A couple of years ago, Cass Sunstein joined the ongoing debates about the death penalty and deterrence. In his piece Is Capital Punishment Morally Required: The Relevance of Life-Life Tradeoffs, posted on SSRN in March 2005, he used the scholar's conceit: putting out a claim of possible truth with the goal of building out an argument assuming arguendo that that the claim was indeed true. In this case, his claim was that there is a "large and growing body of evidence" that capital punishment deters (and he described this evidence as "powerful" and "impressive") and he argued that if this evidence "is even roughly correct", a refusal to execute will results in the death of many innocents. After admitting that "there is always residual uncertainty in social science and legal policy", he concluded that "if those finding are ultimately shown to be right, capital punishment has a strong claim to being...morally obligatory."
Sunstein carefully crafted his piece so that he never stated that he accepted the veracity of these studies, but the very act of creating this article - an act which generated a torrent of debate in legal scholarly circles - had the effect of accrediting this data. How much? Enough that Justice Scalia cited this piece extensively in his Baze v. Rees concurring opinion upholding lethal injection .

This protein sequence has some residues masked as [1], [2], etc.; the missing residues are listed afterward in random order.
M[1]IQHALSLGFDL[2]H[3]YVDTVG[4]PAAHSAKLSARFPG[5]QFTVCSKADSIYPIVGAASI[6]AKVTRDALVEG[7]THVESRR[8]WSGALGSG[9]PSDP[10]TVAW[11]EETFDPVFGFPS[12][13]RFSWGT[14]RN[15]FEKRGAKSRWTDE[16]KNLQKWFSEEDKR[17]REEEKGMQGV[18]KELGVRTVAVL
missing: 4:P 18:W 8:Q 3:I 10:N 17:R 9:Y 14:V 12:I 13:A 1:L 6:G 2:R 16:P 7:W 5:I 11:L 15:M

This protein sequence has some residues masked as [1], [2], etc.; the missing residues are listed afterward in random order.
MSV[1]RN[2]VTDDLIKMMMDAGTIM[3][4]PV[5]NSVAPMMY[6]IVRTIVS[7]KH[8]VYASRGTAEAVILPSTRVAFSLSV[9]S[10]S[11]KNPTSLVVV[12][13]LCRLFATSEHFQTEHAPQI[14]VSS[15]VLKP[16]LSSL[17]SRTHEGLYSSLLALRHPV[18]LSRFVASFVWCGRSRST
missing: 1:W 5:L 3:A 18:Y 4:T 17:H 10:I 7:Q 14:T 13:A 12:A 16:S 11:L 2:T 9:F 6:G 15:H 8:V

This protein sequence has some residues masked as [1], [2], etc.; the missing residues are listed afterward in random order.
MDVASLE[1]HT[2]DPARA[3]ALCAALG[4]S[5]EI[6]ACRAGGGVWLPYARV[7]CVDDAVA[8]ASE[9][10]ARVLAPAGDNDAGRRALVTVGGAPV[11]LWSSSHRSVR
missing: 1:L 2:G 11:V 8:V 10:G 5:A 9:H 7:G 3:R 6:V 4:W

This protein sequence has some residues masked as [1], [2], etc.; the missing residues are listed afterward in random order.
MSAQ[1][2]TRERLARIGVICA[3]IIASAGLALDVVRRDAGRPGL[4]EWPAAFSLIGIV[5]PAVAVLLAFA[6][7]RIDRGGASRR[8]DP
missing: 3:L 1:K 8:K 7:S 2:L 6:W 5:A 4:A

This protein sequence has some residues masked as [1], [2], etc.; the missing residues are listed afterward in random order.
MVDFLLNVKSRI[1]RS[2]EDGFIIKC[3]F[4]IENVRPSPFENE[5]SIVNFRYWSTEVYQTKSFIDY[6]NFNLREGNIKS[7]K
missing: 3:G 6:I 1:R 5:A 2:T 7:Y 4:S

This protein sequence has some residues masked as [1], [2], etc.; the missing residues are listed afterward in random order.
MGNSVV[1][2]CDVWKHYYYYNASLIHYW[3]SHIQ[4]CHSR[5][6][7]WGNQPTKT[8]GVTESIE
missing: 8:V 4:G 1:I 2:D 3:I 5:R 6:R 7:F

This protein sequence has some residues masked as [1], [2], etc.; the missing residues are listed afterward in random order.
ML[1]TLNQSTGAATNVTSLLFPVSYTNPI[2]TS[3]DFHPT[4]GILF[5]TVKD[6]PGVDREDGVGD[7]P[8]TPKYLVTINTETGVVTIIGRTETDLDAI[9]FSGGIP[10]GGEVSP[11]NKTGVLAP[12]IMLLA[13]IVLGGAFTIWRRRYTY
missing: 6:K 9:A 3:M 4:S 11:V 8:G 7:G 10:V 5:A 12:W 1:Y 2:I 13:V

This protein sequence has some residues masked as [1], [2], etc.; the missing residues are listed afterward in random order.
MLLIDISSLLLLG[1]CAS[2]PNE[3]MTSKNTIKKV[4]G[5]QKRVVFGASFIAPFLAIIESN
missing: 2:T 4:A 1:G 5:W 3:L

Sunstein must be uncomfortable with his new role as proof provider of the efficacy of death because today, in the Washington Post, he issued a punch line undermining the whole motivation of his original article. "In short", he wrote, "the best reading of the accumulated data is that they do not establish a deterrent effect of the death penalty."
Admittedly, Sunstein's act of assuming the veracity of these studies generated serious scholarly work criticizing (and some would say undermining) these finding on deterrence. But as is clear from the very fact of Scalia's citation, Sunstein's choice to provisionally accredit the research had the effect of providing it a valuable endorsement. Most of us could only dream of our research wielding such power. No matter how much I yap about the racially disparate impact of Megan's Laws, it doesn't seem like anyone is paying much attention. But much as it may seem like we're yelling into a vacuum, sometimes we're not. Articles can have consequences. It's better to figure that out early on than to discover it later. Maybe Cass Sunstein wanted to star in Scalia's defense of capital punishment but, based on my reading of today's WaPo, I'm thinking not.